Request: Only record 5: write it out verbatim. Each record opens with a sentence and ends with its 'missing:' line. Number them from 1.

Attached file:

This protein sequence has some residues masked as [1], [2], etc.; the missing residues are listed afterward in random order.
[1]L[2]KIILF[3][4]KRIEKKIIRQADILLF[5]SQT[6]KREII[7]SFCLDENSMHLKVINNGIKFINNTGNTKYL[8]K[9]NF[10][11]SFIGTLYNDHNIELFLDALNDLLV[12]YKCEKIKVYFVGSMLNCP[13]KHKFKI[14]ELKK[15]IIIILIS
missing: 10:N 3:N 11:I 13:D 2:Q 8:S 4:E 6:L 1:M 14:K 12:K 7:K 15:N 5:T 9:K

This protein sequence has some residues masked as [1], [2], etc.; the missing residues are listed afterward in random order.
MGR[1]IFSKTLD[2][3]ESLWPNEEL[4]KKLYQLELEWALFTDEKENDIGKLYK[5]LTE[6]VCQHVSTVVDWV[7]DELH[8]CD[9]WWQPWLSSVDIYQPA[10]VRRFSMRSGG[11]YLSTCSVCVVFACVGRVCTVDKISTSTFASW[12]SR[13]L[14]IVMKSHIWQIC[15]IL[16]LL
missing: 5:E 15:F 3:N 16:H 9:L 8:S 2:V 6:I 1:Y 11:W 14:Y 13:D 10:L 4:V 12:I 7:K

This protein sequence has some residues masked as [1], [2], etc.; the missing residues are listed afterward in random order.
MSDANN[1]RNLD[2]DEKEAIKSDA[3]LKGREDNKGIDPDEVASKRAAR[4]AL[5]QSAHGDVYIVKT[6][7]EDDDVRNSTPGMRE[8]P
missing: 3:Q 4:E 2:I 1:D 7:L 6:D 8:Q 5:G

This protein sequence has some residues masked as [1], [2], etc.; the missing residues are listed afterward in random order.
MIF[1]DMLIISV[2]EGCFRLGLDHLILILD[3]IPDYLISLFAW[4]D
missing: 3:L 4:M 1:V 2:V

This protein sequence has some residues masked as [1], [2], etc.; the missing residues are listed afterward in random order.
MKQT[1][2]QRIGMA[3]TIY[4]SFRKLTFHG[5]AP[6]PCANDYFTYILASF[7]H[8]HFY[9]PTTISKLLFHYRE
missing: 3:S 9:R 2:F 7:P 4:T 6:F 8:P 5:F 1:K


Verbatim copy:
This protein sequence has some residues masked as [1], [2], etc.; the missing residues are listed afterward in random order.
MKQT[1][2]QRIGMA[3]TIY[4]SFRKLTFHG[5]AP[6]PCANDYFTYILASF[7]H[8]HFY[9]PTTISKLLFHYRE
missing: 3:S 9:R 2:F 7:P 4:T 6:F 8:P 5:F 1:K